Statiqbloom – Blue Moon Blood Album Review
Fade Kainer’s fingerprints are found in some of the most interesting experimental extreme music of the past few years. This is not just through the mighty Batillus, whose 2013 album Concrete Sustain was one of the best specimens of industrial doom has offered in recent memory. His presence in Theologian‘s ambient/noise/industrial opus Pain of the Saints and Vampillia‘s take on avantgarde music with Alchemic Heart are just instances where he has been a catalytic factor, something that also reinvigorated one of the bands he has joined lately, Tombs, and their excellent work in the All Empire Falls EP.
Despite the many projects he is part of, Kainer still has a lot of different sides to explore, and his latest vessel in this course is his solo project Statiqbloom. This is not an entirely new project, and previous releases, in the collaborative work with Zex Model, and the self-released Black Mirrors and Mask Visions Poison, give a taste of what to expect. But the case with Blue Moon Blood feels different, it being a full-length record and also coming from Translation Loss Records.
It is a difficult task to vary your style as a musician and as a composer, and there are these treats that make someone almost instantly recognizable. With Kainer it is all about the surroundings of the music, the ambiance and aura that radiates in his works. There is this essential dark ambiance that comes rushing in from the very start of this trip and remains attached until the end. It is an industrial world after all, a domain established by Godflesh and Ministry and carried on by their sonic descendants.
The joy of repetitive beats is turned inside out, and instead of the joy of monotonous progression, a cold vibe creeps in, sketching a dystopia of mechanized brutality. This is an element that grants a majestic quality to Blue Moon Blood in the form of a hybrid ritualism, making aspects of the sound appear massive, or by simple synths ideas being stretched to their dissonant edge. A delicate balance, and Kainer does not allow this spell to break, by paying great attention to detail, something that inherently found in the background of all his records. Everything has its place there, crafting an ensemble of mechanical sounds, each intricate to the nature of the track, and all together working like a well-tuned machine to bring the track to life in the most elaborate representation.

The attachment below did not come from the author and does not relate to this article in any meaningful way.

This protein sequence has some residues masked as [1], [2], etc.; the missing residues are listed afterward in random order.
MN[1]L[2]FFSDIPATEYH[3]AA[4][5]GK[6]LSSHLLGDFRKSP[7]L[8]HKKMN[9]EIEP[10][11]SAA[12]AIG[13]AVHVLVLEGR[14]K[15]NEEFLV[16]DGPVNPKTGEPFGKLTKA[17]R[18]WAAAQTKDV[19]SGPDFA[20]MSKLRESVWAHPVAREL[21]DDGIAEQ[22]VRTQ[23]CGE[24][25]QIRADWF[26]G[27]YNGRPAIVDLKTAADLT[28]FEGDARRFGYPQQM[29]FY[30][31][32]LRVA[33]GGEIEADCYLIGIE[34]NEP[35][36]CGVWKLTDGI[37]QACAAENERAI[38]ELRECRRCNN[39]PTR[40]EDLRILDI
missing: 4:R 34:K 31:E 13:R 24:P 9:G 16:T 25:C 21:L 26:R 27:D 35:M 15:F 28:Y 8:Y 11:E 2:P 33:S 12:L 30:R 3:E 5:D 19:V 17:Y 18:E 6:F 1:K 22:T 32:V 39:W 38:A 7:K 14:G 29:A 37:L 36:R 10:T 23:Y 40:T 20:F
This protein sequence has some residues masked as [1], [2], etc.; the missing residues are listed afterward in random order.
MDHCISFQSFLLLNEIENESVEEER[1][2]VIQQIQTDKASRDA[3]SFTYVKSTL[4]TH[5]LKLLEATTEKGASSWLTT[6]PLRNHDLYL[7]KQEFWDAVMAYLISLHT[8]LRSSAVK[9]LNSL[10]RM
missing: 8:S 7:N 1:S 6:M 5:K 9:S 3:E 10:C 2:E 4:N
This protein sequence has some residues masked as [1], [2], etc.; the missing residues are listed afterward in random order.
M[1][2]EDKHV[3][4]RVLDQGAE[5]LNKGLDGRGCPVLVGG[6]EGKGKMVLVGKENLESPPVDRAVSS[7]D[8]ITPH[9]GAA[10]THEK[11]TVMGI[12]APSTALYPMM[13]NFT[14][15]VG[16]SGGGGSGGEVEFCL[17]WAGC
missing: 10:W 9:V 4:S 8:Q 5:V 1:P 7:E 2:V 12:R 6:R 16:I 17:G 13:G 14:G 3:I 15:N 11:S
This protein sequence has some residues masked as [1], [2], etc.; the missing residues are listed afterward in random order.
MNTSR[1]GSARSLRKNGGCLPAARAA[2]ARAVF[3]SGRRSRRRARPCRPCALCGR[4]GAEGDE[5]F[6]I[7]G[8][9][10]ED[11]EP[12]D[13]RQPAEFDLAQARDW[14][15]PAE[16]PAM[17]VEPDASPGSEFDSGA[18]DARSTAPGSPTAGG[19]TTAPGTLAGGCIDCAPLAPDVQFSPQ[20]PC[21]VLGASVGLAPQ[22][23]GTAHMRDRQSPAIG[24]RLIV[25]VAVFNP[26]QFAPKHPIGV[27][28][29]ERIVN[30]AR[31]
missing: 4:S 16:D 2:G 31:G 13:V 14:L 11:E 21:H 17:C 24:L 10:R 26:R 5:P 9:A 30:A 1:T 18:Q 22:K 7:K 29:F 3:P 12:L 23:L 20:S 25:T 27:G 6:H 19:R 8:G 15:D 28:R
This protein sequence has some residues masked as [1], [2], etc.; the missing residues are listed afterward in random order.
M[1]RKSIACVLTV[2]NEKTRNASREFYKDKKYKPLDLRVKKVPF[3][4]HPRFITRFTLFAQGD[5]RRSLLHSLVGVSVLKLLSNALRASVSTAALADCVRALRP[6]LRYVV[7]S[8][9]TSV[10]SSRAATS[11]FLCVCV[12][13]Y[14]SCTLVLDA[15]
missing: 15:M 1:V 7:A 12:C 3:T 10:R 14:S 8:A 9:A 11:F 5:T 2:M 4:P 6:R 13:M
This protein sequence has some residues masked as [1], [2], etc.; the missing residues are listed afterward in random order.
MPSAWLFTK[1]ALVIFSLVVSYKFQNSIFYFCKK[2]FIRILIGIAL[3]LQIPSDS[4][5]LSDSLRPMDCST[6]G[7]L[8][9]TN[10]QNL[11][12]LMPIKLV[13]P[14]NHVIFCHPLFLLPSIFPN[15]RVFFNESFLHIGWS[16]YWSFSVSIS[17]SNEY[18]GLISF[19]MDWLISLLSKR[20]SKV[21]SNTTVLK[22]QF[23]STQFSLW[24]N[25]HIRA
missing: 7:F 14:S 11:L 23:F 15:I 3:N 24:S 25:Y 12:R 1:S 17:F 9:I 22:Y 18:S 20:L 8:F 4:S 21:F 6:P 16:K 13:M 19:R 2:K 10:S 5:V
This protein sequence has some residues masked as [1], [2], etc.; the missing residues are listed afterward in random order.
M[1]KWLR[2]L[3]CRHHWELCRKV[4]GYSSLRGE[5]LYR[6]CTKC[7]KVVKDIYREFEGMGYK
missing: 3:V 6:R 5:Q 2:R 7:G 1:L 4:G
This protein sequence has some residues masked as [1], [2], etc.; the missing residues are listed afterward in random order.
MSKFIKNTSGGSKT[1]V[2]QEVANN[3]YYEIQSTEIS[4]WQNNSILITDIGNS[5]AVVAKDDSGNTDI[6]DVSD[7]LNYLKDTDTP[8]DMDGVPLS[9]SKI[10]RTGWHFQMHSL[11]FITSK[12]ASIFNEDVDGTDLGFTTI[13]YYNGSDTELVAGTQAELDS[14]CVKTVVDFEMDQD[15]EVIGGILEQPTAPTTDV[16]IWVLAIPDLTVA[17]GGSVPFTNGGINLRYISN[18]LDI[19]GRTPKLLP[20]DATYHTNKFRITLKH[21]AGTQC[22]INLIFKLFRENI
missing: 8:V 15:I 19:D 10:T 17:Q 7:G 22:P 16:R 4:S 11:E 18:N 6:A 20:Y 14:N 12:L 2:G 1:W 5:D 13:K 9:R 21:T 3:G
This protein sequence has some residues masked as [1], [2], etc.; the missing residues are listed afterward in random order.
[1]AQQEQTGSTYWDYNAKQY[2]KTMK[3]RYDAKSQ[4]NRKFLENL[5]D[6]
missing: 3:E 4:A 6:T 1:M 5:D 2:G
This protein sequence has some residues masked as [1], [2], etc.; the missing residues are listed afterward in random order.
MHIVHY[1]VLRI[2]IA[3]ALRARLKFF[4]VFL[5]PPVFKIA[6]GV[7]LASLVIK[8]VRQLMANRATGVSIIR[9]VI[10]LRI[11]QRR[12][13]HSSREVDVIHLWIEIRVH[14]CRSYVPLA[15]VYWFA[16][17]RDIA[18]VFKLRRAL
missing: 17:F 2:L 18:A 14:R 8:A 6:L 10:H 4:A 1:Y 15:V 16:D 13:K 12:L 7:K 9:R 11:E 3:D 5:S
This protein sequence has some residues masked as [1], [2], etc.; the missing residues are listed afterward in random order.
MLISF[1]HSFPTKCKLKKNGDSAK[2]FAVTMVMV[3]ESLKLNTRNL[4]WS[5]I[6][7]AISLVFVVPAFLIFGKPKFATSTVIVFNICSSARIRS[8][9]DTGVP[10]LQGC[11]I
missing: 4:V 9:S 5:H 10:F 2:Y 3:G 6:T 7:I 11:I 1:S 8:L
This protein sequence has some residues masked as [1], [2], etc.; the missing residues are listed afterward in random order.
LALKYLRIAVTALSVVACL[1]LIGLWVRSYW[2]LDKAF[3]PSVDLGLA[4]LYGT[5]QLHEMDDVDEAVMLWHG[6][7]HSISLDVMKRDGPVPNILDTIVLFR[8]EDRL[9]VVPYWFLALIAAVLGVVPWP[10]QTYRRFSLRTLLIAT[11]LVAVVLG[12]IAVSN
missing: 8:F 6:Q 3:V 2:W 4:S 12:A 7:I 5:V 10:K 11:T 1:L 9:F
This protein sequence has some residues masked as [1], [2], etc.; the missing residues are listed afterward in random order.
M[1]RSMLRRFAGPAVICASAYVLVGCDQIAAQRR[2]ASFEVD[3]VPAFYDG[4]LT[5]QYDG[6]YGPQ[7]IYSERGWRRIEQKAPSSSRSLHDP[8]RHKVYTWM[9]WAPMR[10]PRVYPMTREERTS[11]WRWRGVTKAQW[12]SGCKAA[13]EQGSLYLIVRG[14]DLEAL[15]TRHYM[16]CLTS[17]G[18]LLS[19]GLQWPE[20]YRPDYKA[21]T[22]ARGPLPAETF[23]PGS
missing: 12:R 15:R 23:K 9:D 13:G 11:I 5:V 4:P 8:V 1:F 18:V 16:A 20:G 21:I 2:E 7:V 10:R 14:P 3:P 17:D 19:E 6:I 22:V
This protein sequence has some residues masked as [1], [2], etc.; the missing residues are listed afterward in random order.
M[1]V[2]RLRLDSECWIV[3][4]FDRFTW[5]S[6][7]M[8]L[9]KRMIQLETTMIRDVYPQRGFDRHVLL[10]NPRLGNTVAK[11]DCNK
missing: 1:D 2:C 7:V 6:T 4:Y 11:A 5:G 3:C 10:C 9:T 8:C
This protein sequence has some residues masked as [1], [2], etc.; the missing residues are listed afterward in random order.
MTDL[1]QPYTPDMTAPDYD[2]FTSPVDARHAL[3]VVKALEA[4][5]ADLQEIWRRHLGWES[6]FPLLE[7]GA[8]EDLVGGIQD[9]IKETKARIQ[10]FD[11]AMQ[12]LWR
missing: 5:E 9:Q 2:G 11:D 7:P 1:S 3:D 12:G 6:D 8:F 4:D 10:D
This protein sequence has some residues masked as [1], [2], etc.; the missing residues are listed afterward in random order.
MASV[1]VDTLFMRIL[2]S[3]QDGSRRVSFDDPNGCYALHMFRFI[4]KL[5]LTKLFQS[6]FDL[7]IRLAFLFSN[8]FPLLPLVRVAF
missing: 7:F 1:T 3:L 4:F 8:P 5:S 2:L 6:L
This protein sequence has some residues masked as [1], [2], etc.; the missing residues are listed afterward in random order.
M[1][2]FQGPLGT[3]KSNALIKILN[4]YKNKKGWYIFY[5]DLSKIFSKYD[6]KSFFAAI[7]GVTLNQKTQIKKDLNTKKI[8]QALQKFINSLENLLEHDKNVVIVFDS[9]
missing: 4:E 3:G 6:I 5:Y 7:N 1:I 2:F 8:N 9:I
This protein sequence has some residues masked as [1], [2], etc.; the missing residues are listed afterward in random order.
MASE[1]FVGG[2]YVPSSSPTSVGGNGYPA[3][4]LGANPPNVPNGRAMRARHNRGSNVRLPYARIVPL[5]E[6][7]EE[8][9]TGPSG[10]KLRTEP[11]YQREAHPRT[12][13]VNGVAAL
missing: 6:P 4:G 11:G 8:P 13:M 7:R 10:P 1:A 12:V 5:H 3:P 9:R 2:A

But Statiqbloom is not a project that simply follows the footsteps of Kainer’s past works. And the distinct difference here is that the tracks are insanely catchy. By acquiring elements of EBM, Kainer is able to infect the core of Statiqbloom with hooks, and do so without jeopardizing the bleak vision he is presenting. The rhythmic patterns are absolutely intoxicating, the chorus of tracks like “Black Walks Eternal” are thunderous, and the synth melodies of “Crooked Lines” are pure earcandy. Further exploring different implementations, a new wave, post-punk attitude blossoms from the vocal delivery, with a dramatic, but also slightly tongue-in-cheek characteristic, inherent in the works of Killing Joke. It can be deduced that we are seeing a different side of Kainer, exposed without tempering too much with his established identity. Considering that the project is enhancing its live performances, collaborating with Denman C. Anderson, known from the awesome, dark electronic project Semita Serpens, it can be expected that a live experience of Blue Moon Blood is going to be a handful to cope with.